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Virginia Beach Estate Planning Lawyer / Blog / Estate Planning / Estate Planning Not A One-And-Done Deal

Estate Planning Not A One-And-Done Deal

Once an estate plan is completed, there’s no resting on one’s laurels.


“There is a sense of accomplishment when an estate plan is executed,” according to an article this past summer in Forbes. “In fact, it’s quite common for people to sign documents and file them away for safekeeping and forget about them. The danger is that these individuals and families may believe that these matters require no further attention. Research with the wealthy, including the super rich, net worth $500 million or more, finds that most of their estate plans were at least five years old.

“An estate plan is not a time capsule to be opened and dissected at some distant point in the future,” Alan Kufeld, a partner at Flynn Family Office in New York City, told the magazine. “While most ultra-wealthy individuals have a valid estate plan in place, that fact is not necessarily reassuring. Many have not taken adequate steps to review and update these plans since the moment they were signed. Meanwhile, major life events such as marriage, the birth of a child or the launch of a business may have occurred. Advisors should consider scheduling annual check-ups with ultra-wealthy clients to ensure that plans reflect clear intent.”

The article goes on to point out that occasions, estate plans that were inadequate in the first of have no kept up with changes in the person’s life have led to costly and very public disputes between heirs.

“Tragedies seem deepest when they are avoidable,” according to Edward A. Renn, a partner in the New York firm Withers Bergman LLP. “That is almost always the case when it comes to family disputes surrounding estate planning and wealth transfers. Often, family members shy away from the planning process because of the difficult conversations it can entail. This is an opportunity for the advisor to educate clients regarding the benefits and risks of planning while helping to bridge family divides. The key is to evaluate the impact on the estate or wealth transfer plan of all major decisions and life events as elements of a broader generational family wealth strategy. This can simplify an ongoing process and limit the potential for damaging and high-profile legal disputes surrounding the disposition of family assets in the future.”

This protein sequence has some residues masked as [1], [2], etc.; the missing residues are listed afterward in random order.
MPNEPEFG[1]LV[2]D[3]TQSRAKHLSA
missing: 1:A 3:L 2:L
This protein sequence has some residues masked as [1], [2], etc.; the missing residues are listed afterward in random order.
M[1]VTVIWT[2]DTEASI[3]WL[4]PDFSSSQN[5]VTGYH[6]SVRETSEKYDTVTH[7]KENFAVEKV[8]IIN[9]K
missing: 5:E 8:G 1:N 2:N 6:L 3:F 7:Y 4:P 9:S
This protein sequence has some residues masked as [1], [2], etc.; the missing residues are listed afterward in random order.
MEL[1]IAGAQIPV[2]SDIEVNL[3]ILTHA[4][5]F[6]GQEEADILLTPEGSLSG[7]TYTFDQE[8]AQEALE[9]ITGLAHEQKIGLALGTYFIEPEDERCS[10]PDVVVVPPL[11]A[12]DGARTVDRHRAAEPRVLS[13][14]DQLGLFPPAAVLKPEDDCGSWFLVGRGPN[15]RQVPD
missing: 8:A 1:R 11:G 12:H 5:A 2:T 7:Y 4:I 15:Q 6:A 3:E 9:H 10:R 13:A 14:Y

Maintaining an up-to-date estate plan is crucial for more than just the super-rich, the article states.

“It’s not just the very wealthy who are, many times, not taking the time or making the effort to revise their estate plans, it’s the norm. There are a number of reasons for this including the cost of redoing an estate plan as well as the difficult decisions that often have to be made.”

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